by Kelly Patchen

My name is Mrs. Kelly Patchen, and I am proud to be an elementary assistant principal working in the Tracy Unified School District (TUSD) at Louis Bohn and McKinley Elementary Schools. Each of the schools I support are Title I K-5 schools with about 450 students, a diverse student population, a high percentage of English Language Learners, and students living in poverty. We’re also lucky to be part of the CA NGSS K-8 Early Implementation Initiative with the K-12 Alliance. Learn More…

#### Written by NGSS Early Implementer

In 2015 CSTA began to publish a series of articles written by teachers participating in the California NGSS k-8 Early Implementation Initiative. This article was written by an educator(s) participating in the initiative. CSTA thanks them for their contributions and for sharing their experience with the science teaching community.

## 2018 CSTA Conference Call for Proposals

Posted: Wednesday, January 17th, 2018

CSTA is pleased to announce that we are now accepting proposals for 90-minute workshops and three- and six-hour short courses for the 2018 California Science Education Conference. Workshops and short courses make up the bulk of the content and professional learning opportunities available at the conference. In recognition of their contribution, members who present a workshop or short course receive 50% off of their registration fees. Click for more information regarding proposals, or submit one today by following the links below.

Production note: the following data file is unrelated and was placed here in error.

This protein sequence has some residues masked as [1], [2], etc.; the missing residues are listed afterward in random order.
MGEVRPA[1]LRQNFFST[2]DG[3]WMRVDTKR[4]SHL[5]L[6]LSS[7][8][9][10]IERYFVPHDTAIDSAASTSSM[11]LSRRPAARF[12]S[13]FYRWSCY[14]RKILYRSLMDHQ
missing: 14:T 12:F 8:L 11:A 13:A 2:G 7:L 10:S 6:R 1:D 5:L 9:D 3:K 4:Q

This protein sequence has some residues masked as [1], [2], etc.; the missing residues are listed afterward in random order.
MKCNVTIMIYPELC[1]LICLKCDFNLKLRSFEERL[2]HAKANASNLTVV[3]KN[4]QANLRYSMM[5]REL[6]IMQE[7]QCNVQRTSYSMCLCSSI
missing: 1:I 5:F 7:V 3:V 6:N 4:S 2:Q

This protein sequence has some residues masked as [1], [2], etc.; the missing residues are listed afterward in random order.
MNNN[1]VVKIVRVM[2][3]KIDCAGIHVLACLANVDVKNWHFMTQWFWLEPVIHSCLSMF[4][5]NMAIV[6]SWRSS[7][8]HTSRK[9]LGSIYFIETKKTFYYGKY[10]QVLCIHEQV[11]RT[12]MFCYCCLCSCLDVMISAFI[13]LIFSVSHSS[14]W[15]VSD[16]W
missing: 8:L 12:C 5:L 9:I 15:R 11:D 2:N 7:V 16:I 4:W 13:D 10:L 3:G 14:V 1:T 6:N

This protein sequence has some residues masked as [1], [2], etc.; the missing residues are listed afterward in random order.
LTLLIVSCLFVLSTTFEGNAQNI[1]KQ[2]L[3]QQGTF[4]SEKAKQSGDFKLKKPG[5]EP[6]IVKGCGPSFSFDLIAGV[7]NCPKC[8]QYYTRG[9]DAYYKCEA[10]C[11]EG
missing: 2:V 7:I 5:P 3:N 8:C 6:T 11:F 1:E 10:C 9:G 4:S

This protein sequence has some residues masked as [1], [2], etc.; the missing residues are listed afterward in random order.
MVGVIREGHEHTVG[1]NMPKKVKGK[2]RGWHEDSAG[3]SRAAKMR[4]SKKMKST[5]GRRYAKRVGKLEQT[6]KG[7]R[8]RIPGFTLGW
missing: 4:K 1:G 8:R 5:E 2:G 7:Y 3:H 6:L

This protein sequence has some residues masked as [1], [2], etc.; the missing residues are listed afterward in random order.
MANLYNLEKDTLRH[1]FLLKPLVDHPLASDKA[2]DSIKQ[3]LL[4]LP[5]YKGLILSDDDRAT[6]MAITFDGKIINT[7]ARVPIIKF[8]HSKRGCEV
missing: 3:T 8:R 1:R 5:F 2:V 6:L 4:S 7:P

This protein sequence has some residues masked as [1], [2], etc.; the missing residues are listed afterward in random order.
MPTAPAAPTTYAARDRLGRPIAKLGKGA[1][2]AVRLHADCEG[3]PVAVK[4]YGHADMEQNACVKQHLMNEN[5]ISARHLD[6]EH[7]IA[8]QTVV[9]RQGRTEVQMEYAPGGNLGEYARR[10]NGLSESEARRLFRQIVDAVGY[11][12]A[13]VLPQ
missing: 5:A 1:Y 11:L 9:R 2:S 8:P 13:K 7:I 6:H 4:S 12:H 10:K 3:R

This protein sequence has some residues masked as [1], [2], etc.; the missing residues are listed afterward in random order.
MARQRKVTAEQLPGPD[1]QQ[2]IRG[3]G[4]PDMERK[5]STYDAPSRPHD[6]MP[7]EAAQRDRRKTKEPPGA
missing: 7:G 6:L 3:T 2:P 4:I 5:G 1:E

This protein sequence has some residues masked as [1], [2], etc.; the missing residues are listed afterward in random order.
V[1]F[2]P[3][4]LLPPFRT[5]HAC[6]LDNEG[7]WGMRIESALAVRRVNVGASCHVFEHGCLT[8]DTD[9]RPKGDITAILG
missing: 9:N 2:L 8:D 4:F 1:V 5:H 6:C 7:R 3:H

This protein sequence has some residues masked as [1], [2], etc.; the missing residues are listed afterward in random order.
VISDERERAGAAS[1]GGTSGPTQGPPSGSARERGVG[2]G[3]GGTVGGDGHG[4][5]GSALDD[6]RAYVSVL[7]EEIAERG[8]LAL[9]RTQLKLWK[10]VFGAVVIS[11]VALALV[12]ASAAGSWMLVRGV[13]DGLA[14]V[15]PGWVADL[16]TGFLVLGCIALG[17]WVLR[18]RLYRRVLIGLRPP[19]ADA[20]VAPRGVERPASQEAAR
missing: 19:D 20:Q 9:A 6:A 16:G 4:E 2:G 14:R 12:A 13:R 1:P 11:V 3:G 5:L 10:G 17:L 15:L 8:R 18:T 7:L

Short Course Proposal

#### Written by California Science Teachers Association

CSTA represents science educators statewide—in every science discipline at every grade level, Kindergarten through University.

Posted: Monday, January 15th, 2018

by Holly Steele

The California Science Teachers Association’s mission is to promote high-quality science education, and one of the best practice’s we use to fulfill that mission is through the use of our Facebook group pages. CSTA hosts several closed and moderated Facebook group pages for specific grade levels, (Elementary, Middle, and High School), pages for district coaches and science education faculty, and the official CSTA Facebook page. These pages serve as an online resource for teachers and coaches to exchange teaching methods, materials, staying update on science events in California and asking questions. CSTA is happy to announce the creation of a 6th group page called, California Administrators Supporting Science. Learn More…